Last night, I experienced something that I have been continuously warned about while living in Madrid – pickpocketing. My iPhone, university ID, and Metro card were all stolen from my purse in a matter of seconds. My stomach instantly felt like it had dropped from the Empire State Building when I became aware of this – I couldn’t believe that I had been so oblivious. Waves of panic, anxiety, fear, and anger surfaced as it hit me that I was in a foreign country with no source of communication, no student ID, and no way to get back to my flat that evening. Additionally, with a trip planned to Ireland next weekend, I will assumingly be traveling without any means of communication if I am unable to find my phone. Continue reading
After writing this week’s post, I had hard time thinking about a title that would best fit it. The events that have occurred are a bit scattered, and I couldn’t find a word or phrase that could tie everything together. Nonetheless, this week has been nothing but eventful — ranging from an exuberant ESL class, visiting London, and redefining home.
This week’s theme for our ESL class focused on stereotypes about Americans and the Spanish. Alex and I both thought that this would be a great opportunity to tackle some of the common misconceptions about the United States in Spain, and vice versa. We had the class break up into small groups and make a list of all the American and Spanish stereotypes that they were aware of. Continue reading
After living in Spain for six weeks, I finally feel completely settled in. Sometimes it seems like I’ve lived in Madrid my entire life, as I now know the streets of Puerta del Sol like the back of my hand and find it bizarre to eat lunch before 2 pm. Other times, it feels like only yesterday when I stepped off the plane at Barajas International Airport and typed in “where is the baggage claim” on Google Translate.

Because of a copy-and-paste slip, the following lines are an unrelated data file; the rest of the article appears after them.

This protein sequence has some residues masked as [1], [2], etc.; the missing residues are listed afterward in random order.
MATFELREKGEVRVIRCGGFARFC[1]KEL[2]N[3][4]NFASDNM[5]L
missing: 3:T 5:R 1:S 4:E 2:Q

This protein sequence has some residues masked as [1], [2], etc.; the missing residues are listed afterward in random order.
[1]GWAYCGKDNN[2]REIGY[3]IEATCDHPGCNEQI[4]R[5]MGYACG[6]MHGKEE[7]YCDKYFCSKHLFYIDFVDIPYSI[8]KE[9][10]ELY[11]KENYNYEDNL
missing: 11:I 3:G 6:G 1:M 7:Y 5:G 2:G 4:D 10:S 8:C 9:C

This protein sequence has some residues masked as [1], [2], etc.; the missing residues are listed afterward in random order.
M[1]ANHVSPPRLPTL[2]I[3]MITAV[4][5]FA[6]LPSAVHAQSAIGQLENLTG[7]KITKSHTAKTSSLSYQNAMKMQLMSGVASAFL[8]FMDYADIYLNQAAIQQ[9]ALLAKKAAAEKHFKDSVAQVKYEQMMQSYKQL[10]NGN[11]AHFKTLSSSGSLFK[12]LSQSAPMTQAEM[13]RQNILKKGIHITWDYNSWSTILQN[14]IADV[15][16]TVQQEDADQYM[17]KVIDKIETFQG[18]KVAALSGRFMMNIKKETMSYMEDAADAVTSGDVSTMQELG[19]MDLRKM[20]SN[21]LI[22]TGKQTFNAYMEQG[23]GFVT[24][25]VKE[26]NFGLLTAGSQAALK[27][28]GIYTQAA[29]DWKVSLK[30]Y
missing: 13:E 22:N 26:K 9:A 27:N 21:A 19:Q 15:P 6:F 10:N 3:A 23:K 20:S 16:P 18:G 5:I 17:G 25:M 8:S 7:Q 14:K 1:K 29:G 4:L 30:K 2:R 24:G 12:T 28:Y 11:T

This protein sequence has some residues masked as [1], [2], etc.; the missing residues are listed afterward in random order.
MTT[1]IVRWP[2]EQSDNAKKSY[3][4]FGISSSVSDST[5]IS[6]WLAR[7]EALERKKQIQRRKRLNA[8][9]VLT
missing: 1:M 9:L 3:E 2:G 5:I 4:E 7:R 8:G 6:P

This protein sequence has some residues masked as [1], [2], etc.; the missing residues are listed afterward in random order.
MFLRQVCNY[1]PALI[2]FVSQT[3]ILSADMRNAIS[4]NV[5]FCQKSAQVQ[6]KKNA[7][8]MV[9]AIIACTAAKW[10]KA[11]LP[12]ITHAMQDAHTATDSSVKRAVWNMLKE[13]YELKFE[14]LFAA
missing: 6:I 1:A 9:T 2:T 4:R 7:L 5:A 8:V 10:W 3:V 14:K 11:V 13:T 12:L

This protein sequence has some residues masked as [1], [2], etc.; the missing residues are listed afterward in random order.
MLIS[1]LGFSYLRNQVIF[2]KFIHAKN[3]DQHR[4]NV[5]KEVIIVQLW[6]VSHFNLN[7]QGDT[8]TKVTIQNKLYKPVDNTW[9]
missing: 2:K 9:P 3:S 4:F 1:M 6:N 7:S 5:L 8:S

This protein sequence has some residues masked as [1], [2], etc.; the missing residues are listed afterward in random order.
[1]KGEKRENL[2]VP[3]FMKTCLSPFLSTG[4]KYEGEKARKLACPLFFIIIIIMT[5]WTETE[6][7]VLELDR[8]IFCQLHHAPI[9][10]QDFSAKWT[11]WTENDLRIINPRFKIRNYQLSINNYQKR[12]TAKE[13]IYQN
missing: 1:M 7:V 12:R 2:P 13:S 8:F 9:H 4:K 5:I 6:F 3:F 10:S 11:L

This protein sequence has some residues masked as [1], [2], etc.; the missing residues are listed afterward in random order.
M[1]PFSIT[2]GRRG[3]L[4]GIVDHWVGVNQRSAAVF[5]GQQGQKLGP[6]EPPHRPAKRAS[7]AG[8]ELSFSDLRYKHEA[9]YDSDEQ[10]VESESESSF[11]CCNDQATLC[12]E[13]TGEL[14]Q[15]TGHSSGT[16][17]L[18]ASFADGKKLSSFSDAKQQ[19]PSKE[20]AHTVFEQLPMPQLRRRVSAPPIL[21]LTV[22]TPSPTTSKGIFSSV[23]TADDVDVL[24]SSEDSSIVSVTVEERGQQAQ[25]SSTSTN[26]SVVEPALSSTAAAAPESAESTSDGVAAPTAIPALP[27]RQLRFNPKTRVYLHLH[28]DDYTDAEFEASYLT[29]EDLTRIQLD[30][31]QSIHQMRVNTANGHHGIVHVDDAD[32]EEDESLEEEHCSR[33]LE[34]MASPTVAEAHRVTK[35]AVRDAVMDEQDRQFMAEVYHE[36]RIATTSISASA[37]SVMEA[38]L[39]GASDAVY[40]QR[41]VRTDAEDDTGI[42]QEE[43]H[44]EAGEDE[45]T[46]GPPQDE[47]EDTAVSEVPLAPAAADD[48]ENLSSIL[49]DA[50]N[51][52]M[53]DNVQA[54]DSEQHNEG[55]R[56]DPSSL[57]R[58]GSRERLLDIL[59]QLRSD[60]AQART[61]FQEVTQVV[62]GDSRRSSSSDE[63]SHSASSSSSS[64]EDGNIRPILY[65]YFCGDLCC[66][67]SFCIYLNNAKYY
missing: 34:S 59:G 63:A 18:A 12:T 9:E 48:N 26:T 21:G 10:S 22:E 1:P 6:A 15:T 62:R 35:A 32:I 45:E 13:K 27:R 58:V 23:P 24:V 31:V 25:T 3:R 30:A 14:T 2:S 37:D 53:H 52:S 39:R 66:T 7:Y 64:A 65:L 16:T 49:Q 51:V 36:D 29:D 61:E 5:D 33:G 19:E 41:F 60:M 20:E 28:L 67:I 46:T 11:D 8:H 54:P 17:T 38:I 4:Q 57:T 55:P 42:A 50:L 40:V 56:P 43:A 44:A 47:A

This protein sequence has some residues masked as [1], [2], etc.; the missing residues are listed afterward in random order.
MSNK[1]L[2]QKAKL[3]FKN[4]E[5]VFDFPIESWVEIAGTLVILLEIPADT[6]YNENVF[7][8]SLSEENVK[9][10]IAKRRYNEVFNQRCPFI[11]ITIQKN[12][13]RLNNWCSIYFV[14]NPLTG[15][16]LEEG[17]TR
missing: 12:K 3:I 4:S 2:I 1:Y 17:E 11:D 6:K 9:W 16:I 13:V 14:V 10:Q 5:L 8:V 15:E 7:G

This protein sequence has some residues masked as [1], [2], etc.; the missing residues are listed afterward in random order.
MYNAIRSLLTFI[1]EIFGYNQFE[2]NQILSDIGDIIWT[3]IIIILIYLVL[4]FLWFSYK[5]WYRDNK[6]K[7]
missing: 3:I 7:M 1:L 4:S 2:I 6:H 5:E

In these six weeks, I’ve developed a fairly consistent daily routine. I’ve gotten involved in several extracurricular activities at school and as a result, have made numerous friends from all over the world. A month ago however, I didn’t think I would have fit-in so well into my new life in Spain. Not to say that my first few weeks in Spain were undoubtedly incredible – as I had fallen in love with paella (Spanish rice), viewed a beautiful Flamenco performance, and dove headfirst into a culture that has now become such an integral part of my identity. However, despite visiting some of the world’s most treasured sites and assimilating into Spanish culture, I still felt that there was something missing in my life that was a crucial element of who I was at Marymount. Continue reading
As the capital of Spain and one of the most visited places in the world, Madrid is a cosmopolitan city composed of museums, government agencies, the Spanish monarchy, and a spectacular nightlife to fascinate anyone. That being said, it’s fairly easy to get caught up in the glitz and glamour of Madrid, especially as a visitor to Spain. Spending a semester in Madrid allows me to truly be immersed in all the exciting aspects of the city. However, I also find it important to gain awareness of the socioeconomic issues in Madrid while living here. Volunteering abroad allows me to fully integrate myself in the local community and gain a new perception on a major metropolitan city, one that doesn’t just consist of visiting the most touristic areas. Continue reading